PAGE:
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What has changed in Malaysia?

Dr. Azeem Ibrahim

Published: Updated:

May’s general election in Malaysia has been hailed as a turning point in the country’s history. For the first time since it has gained independence from the British, the election returned a different party to government than the traditional rulers, the Barisan Nasional.

This was unexpected especially since the previous ruling party has had decades to entrench their power and gerrymander electoral districts, and was assumed to have both the motive and the power to corrupt the ultimate election result. After all, this was the government of Najib Razak of 1Malaysia Development Berhad fame, possibly the largest example of government corruption in history.

But in the end, democracy prevailed. And all the more, it has prevailed in a country where it was assumed it did not really exist in any but a purely formal sense. The election was won by the opposition Pakatan Harapan coalition, led by Mahathir Mohamad.

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All is not rainbows and unicorns though. The newly minted 92-year-old 7th Prime Minister of Malaysia, is also the former 4th Prime Minister of Malaysia from 1981 to 2003 – when he was, of course, also leader of Barisan Nasional.

Dr Mohamad ran on a platform of anti-corruption, but also on the promise to release from prison and cede power to the country’s most popular politician, Anwar Ibrahim, one time Deputy Prime Minister with Barisan, in the 1990s.

The newly elected leaders may be “old guard”, but they are an “old guard” with a clearly new mandate to fight against and root out the corruption, which has become entrenched in the country in recent years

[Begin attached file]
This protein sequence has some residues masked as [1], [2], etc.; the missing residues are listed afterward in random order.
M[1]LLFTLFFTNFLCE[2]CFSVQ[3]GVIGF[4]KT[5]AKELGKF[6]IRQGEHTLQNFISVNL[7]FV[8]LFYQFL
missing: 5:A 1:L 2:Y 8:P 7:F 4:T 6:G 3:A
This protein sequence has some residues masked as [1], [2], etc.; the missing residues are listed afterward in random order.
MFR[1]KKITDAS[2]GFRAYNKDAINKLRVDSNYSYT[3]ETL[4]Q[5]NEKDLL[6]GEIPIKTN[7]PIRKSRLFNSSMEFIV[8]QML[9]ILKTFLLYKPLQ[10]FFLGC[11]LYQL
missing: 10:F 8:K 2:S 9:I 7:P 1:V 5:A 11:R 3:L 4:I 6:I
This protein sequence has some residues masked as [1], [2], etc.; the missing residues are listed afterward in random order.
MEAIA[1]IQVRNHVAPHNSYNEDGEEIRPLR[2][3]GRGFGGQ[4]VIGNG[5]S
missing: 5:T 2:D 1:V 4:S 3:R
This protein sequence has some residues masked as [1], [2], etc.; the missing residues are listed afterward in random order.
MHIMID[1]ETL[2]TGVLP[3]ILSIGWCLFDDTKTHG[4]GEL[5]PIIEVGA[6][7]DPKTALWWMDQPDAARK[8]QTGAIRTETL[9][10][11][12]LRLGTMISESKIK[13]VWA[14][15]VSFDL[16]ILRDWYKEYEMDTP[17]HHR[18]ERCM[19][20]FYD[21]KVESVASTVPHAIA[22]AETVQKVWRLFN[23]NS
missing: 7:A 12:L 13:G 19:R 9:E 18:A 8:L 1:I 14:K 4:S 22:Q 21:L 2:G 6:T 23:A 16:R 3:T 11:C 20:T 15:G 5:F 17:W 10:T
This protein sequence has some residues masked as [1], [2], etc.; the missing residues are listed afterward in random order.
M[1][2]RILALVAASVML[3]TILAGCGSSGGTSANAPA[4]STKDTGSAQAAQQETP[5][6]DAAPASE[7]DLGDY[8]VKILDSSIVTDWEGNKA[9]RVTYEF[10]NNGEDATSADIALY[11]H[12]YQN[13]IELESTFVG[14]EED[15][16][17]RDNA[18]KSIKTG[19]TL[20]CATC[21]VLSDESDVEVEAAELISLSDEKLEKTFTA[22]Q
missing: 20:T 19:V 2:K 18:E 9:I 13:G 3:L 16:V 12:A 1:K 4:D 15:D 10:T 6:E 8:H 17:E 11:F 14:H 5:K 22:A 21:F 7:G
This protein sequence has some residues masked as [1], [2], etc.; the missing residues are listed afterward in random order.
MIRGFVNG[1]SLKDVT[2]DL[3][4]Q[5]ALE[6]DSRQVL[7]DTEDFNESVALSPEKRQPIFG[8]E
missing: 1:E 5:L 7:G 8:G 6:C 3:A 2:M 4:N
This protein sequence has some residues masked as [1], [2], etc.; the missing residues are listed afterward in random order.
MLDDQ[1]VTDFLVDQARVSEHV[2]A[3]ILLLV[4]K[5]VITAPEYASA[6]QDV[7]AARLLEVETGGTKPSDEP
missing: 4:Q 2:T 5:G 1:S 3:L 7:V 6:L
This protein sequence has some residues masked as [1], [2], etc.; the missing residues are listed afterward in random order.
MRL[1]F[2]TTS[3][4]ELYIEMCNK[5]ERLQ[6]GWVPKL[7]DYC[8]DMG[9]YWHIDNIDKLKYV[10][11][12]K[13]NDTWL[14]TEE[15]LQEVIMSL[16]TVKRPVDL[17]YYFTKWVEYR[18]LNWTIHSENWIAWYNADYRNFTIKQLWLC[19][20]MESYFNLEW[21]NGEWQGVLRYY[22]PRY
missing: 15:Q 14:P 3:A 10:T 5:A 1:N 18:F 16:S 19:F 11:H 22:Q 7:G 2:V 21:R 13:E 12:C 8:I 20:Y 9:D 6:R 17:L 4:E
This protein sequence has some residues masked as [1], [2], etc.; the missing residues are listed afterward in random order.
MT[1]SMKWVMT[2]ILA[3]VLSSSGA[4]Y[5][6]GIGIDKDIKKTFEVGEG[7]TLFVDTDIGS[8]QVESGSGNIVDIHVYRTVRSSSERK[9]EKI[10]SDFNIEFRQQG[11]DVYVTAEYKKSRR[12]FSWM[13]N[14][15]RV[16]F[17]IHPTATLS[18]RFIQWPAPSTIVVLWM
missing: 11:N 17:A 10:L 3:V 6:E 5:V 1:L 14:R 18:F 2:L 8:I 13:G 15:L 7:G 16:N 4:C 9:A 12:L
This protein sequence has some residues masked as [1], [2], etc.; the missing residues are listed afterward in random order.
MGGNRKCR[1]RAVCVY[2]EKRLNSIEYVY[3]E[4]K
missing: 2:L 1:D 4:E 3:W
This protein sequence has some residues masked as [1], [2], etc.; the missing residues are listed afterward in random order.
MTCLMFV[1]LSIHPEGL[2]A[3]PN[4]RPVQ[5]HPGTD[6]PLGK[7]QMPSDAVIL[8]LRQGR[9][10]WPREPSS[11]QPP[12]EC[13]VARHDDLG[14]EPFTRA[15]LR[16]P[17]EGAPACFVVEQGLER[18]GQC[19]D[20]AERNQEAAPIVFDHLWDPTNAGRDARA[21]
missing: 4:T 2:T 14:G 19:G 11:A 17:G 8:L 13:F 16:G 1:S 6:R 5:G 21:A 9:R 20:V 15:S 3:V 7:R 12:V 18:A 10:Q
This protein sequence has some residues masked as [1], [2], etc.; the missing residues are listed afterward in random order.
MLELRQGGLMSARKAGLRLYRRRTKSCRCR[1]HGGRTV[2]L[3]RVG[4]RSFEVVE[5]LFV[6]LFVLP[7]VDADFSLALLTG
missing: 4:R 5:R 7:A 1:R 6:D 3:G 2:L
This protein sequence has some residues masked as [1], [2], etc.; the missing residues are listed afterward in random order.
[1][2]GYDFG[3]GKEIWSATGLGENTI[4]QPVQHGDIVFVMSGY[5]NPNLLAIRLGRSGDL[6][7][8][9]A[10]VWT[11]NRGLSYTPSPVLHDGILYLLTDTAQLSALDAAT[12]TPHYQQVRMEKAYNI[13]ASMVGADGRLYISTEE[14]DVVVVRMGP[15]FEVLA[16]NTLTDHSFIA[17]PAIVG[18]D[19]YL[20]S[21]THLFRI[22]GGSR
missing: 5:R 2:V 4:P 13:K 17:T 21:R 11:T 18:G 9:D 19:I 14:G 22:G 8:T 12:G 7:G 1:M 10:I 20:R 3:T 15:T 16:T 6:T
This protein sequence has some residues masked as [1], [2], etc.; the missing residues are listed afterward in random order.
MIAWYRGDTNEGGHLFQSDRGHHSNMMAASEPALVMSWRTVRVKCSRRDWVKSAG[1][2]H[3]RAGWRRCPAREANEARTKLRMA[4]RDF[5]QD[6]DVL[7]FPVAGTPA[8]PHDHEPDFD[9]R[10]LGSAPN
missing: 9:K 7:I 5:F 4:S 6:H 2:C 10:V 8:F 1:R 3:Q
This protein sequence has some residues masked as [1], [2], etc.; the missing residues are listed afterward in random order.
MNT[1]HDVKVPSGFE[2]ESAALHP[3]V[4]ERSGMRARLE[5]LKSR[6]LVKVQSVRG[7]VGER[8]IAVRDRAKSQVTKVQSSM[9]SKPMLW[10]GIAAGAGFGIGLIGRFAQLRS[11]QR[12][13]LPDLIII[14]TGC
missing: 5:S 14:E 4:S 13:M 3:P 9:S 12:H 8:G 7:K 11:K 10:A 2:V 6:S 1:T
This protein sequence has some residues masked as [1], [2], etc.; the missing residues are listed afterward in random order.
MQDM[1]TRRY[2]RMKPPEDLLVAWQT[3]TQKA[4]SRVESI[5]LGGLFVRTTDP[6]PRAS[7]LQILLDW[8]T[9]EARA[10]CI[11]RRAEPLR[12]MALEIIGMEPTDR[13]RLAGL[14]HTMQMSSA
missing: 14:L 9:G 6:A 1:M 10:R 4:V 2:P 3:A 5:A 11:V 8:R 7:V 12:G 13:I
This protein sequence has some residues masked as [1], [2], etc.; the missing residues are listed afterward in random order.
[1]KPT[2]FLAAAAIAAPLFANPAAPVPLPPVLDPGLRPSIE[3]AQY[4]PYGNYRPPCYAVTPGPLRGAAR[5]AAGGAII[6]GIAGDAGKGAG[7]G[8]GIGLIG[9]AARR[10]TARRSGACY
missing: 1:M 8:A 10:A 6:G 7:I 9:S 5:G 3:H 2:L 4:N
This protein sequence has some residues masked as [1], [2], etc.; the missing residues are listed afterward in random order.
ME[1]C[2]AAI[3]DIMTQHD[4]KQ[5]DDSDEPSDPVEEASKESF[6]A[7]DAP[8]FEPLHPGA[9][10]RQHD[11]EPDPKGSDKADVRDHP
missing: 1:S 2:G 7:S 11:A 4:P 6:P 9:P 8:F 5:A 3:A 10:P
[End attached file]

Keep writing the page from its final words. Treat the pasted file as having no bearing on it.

Dr. Azeem Ibrahim

The political mould

This is not just a case of a country breaking out of the political mould. Welcome to your new leaders: your old(er) leaders. Rather it is a democratic rejection of the same old ruling party.

Nevertheless, the buzz and excitement the election result has generated in Malaysia itself and the positive media coverage it has garnered in the international press is not altogether unjustified.

First of all, it is a matter of accepted fact, both by Malaysians themselves and by international observers, that Malaysia had become a cesspit of corruption under the previous incumbent, Razak.

And ordinary Malaysians went to the polls to deliver an unambiguous rejection to this state of affairs, giving the opposition a +20 percent swing and a total 14 percent lead over Razak’s Barisan.

The newly elected leaders may be “old guard”, but they are an “old guard” with a clearly new mandate to fight against and root out the corruption, which has become entrenched in the country in recent years.

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What is more, both Mohamad’s and Ibrahim’s records are not inconsistent with this new mandate. They presided over the country and are largely responsible for when Malaysia became an Asian Tiger economy in the 80s and especially the early 90s. An achievement that has endured to the present day, with Malaysia still being one of the most peaceful and prosperous large nations in South-East Asia.

And individually, the two leaders of the Pakatan Harapan coalition themselves remain free of the spectre of corruption which has tainted so many of their former political associates in the Barisan Nasional. Between themselves, they have decades of experience, decades of public service with great results for the Malaysian people, and little in the way of dark spots on their record.

The 2018 general election in Malaysia is thus not a completely “fresh” start in the country. But it was an unexpectedly assertive and unequivocal democratic choice by the people of Malaysia.

They have chosen a pair of trusted old hands to put their country on the right track once more. And they have every reason to expect that the new government will deliver. The future is looking bright for Malaysia, and that is surely reason for celebration.
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Azeem Ibrahim is Senior Fellow at the Centre for Global Policy and Adj Research Professor at the Strategic Studies Institute, US Army War College. He completed his PhD from the University of Cambridge and served as an International Security Fellow at the Kennedy School of Government at Harvard and a World Fellow at Yale. Over the years he has met and advised numerous world leaders on policy development and was ranked as a Top 100 Global Thinker by the European Social Think Tank in 2010 and a Young Global Leader by the World Economic Forum. He tweets @AzeemIbrahim.

Disclaimer: Views expressed by writers in this section are their own and do not reflect Al Arabiya English's point-of-view.